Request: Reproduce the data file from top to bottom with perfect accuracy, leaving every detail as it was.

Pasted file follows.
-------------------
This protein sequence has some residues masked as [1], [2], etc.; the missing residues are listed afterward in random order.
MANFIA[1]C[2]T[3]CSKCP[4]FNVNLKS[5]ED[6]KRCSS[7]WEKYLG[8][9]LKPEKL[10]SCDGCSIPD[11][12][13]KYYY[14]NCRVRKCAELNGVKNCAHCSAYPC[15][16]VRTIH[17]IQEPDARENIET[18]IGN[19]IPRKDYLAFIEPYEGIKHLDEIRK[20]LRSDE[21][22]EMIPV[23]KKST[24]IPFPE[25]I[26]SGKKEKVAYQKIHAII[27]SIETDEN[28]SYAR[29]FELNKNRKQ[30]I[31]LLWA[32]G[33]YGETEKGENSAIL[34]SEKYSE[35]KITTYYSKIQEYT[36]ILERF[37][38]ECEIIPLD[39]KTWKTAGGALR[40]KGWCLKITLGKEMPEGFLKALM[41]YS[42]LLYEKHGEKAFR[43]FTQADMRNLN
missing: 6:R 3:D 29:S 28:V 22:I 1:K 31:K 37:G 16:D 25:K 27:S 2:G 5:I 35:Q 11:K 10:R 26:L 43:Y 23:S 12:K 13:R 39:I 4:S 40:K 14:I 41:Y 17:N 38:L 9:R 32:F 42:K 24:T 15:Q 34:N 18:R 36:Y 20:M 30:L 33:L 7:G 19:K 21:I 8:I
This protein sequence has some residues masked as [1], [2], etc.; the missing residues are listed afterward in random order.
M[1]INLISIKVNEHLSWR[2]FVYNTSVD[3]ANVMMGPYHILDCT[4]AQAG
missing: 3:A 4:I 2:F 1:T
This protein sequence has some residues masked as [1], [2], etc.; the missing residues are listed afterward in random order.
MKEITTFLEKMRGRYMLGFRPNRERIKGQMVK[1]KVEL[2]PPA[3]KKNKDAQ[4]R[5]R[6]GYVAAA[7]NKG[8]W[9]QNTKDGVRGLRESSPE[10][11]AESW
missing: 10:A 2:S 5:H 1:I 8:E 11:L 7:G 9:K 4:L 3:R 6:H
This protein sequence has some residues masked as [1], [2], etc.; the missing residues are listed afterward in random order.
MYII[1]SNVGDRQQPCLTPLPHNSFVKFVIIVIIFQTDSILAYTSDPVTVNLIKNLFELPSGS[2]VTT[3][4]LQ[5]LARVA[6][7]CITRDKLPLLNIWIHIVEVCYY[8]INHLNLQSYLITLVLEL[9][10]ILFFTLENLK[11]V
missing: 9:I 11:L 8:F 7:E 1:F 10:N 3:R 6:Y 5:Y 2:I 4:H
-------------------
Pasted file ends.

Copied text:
This protein sequence has some residues masked as [1], [2], etc.; the missing residues are listed afterward in random order.
MANFIA[1]C[2]T[3]CSKCP[4]FNVNLKS[5]ED[6]KRCSS[7]WEKYLG[8][9]LKPEKL[10]SCDGCSIPD[11][12][13]KYYY[14]NCRVRKCAELNGVKNCAHCSAYPC[15][16]VRTIH[17]IQEPDARENIET[18]IGN[19]IPRKDYLAFIEPYEGIKHLDEIRK[20]LRSDE[21][22]EMIPV[23]KKST[24]IPFPE[25]I[26]SGKKEKVAYQKIHAII[27]SIETDEN[28]SYAR[29]FELNKNRKQ[30]I[31]LLWA[32]G[33]YGETEKGENSAIL[34]SEKYSE[35]KITTYYSKIQEYT[36]ILERF[37][38]ECEIIPLD[39]KTWKTAGGALR[40]KGWCLKITLGKEMPEGFLKALM[41]YS[42]LLYEKHGEKAFR[43]FTQADMRNLN
missing: 6:R 3:D 29:S 28:V 22:I 1:K 31:K 37:G 16:D 25:K 27:S 2:G 5:I 35:Q 11:K 10:R 26:L 43:Y 23:S 12:K 13:R 39:I 4:S 40:K 14:I 41:Y 17:N 38:L 9:R 32:F 42:K 24:T 15:Q 34:N 18:R 36:Y 20:M 30:L 33:L 7:G 19:K 21:I 8:I
This protein sequence has some residues masked as [1], [2], etc.; the missing residues are listed afterward in random order.
M[1]INLISIKVNEHLSWR[2]FVYNTSVD[3]ANVMMGPYHILDCT[4]AQAG
missing: 3:A 4:I 2:F 1:T
This protein sequence has some residues masked as [1], [2], etc.; the missing residues are listed afterward in random order.
MKEITTFLEKMRGRYMLGFRPNRERIKGQMVK[1]KVEL[2]PPA[3]KKNKDAQ[4]R[5]R[6]GYVAAA[7]NKG[8]W[9]QNTKDGVRGLRESSPE[10][11]AESW
missing: 10:A 2:S 5:H 1:I 8:E 11:L 7:G 9:K 4:L 3:R 6:H
This protein sequence has some residues masked as [1], [2], etc.; the missing residues are listed afterward in random order.
MYII[1]SNVGDRQQPCLTPLPHNSFVKFVIIVIIFQTDSILAYTSDPVTVNLIKNLFELPSGS[2]VTT[3][4]LQ[5]LARVA[6][7]CITRDKLPLLNIWIHIVEVCYY[8]INHLNLQSYLITLVLEL[9][10]ILFFTLENLK[11]V
missing: 9:I 11:L 8:F 7:E 1:F 10:N 3:R 6:Y 5:Y 2:I 4:H